|Big Time Sarah is another blues woman from Chicago who has never received the acclaim her talents merit. The following review appeared in the September 1993 Jazz & Blues Report (Issue 184) to which I made minor stylistic changes. Lay It On ‘Em Girls is the first of three albums she recorded for Delmark. I will be posting in a week or so a 1996 review of another Delmark CD by her. This CD is still available.|
A woman blues singer with a strong release is Big Time Sarah with her brand new release on Delmark, Lay It On ‘Em Girls. One-time a protege of Sunnyland Slim, she is one of a number of tough women Chicago blues singers (others include Bonnie Lee and Zora Young) . I’ve been told that live, Big Time Sarah is an especially bawdy performer.
She previously recorded in France on an album shared with Zora Young and Bonnie Lee, and later had an album out on the Blues R&B label. Delmark has issued the nicely produced album with a good mix of material which includes several Willie Dixon numbers (I Make Love, Hootchie Kootchie Woman, Lay It On ‘Em Girls, and Every Man I See), and unusual material such as Summertime, and Bill Withers’ Ain’t No Sunshine.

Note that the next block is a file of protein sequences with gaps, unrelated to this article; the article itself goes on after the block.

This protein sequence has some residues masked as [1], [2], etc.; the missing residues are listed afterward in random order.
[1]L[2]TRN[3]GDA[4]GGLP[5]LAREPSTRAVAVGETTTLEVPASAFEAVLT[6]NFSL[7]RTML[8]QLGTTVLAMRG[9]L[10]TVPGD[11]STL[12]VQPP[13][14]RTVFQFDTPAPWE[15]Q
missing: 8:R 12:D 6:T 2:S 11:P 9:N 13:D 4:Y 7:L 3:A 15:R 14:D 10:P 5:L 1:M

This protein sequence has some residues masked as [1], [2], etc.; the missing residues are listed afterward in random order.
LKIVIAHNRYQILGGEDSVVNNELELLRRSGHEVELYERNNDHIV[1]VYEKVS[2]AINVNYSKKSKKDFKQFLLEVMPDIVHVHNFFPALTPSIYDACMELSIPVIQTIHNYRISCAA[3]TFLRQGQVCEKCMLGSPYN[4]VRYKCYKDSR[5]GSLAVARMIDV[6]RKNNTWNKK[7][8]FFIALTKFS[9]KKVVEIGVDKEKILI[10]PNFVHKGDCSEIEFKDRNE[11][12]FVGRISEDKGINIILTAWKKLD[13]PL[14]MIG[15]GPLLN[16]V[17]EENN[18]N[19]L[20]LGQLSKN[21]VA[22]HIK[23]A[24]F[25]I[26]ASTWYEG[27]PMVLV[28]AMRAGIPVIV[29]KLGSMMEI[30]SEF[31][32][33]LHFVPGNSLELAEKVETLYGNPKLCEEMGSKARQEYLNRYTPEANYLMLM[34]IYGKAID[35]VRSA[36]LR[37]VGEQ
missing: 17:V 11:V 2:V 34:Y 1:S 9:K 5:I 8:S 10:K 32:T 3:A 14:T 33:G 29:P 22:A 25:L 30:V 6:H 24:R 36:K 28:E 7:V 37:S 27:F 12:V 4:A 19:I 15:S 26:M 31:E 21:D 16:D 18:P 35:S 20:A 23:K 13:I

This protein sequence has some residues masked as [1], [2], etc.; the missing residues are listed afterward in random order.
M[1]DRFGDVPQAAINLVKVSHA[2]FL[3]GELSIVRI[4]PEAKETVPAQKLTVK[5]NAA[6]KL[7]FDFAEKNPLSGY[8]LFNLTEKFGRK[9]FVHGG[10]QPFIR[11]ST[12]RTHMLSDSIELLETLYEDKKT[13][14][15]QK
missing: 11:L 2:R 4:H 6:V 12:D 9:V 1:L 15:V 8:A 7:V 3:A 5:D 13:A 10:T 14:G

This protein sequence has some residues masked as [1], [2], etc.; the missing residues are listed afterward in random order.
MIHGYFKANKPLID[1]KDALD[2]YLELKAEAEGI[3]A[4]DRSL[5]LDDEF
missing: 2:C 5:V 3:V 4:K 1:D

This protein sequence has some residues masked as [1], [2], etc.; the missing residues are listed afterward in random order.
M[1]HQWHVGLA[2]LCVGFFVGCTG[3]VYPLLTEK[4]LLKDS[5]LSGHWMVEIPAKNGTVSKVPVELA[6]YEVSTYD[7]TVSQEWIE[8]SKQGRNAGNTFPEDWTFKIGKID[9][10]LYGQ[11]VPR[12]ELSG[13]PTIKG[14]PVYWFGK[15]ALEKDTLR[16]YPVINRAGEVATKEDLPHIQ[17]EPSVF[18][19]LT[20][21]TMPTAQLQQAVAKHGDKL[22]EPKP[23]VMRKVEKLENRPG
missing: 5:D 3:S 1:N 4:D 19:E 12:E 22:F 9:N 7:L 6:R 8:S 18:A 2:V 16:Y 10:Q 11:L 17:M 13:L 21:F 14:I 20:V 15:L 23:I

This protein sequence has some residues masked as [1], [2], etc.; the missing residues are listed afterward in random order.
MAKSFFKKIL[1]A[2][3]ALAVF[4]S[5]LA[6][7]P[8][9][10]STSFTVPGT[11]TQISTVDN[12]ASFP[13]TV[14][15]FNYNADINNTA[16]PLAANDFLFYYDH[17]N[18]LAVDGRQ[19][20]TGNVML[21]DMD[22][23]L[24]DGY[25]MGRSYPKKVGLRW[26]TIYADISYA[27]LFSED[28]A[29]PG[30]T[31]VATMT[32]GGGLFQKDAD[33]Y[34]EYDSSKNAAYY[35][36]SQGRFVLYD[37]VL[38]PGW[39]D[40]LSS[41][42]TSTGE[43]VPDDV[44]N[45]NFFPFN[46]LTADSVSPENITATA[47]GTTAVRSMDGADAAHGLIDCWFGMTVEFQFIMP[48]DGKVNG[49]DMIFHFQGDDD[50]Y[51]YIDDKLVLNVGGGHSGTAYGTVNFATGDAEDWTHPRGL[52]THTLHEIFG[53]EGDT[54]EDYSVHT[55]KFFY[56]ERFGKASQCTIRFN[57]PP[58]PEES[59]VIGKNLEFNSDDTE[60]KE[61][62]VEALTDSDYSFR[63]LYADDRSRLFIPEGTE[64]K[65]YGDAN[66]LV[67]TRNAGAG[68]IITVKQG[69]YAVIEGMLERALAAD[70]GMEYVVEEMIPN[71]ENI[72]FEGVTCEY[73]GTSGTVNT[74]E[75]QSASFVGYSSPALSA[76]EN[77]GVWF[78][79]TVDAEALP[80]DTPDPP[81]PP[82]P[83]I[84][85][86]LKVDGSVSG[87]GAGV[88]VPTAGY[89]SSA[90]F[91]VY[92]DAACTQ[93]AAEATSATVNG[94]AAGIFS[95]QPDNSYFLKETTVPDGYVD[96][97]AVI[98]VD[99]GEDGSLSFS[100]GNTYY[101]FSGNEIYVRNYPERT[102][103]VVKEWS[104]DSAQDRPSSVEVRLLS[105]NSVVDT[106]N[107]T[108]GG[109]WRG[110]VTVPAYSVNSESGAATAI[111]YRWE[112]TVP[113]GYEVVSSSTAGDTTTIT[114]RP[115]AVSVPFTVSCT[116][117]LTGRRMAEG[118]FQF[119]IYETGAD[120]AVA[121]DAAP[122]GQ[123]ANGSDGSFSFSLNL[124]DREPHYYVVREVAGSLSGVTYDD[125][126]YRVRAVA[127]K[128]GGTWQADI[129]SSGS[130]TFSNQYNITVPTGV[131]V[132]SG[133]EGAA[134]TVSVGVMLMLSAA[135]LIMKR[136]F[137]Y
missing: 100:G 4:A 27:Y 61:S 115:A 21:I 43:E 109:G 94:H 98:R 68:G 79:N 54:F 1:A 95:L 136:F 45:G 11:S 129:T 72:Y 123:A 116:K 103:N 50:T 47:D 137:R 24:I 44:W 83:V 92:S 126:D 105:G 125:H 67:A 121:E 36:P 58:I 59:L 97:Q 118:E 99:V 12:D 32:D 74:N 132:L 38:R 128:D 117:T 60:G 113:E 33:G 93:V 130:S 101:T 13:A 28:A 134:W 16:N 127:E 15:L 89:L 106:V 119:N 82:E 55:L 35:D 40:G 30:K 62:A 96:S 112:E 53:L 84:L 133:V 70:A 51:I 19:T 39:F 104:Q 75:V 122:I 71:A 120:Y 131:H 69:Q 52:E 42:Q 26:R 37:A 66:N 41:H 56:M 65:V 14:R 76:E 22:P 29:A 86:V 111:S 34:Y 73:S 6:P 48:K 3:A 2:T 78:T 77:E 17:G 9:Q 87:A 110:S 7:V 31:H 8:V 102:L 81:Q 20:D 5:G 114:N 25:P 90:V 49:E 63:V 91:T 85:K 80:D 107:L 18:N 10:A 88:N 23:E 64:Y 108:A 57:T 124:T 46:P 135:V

She possesses a husky voice, and sings in a somewhat dry fashion, although she growls on occasion like on Evil Gal Blues. Her performances of the Dixon songs are first rate, perhaps being the high points of the set with the opening I Make Love and the title cut being especially sassy performances. Other performances are entertaining although her Evil Gal Blues and Summertime, while refreshing choices, are less successful.
Her band, The BTS Express, is excellent and adds a jazz and funk sensibility to its blues playing. Guitarist Rico McFarland impresses with his fleet, jazzy attack and imaginative soloing while Rodney Brown’s tenor sax work is especially tasty. Certainly another blues woman to be reckoned with.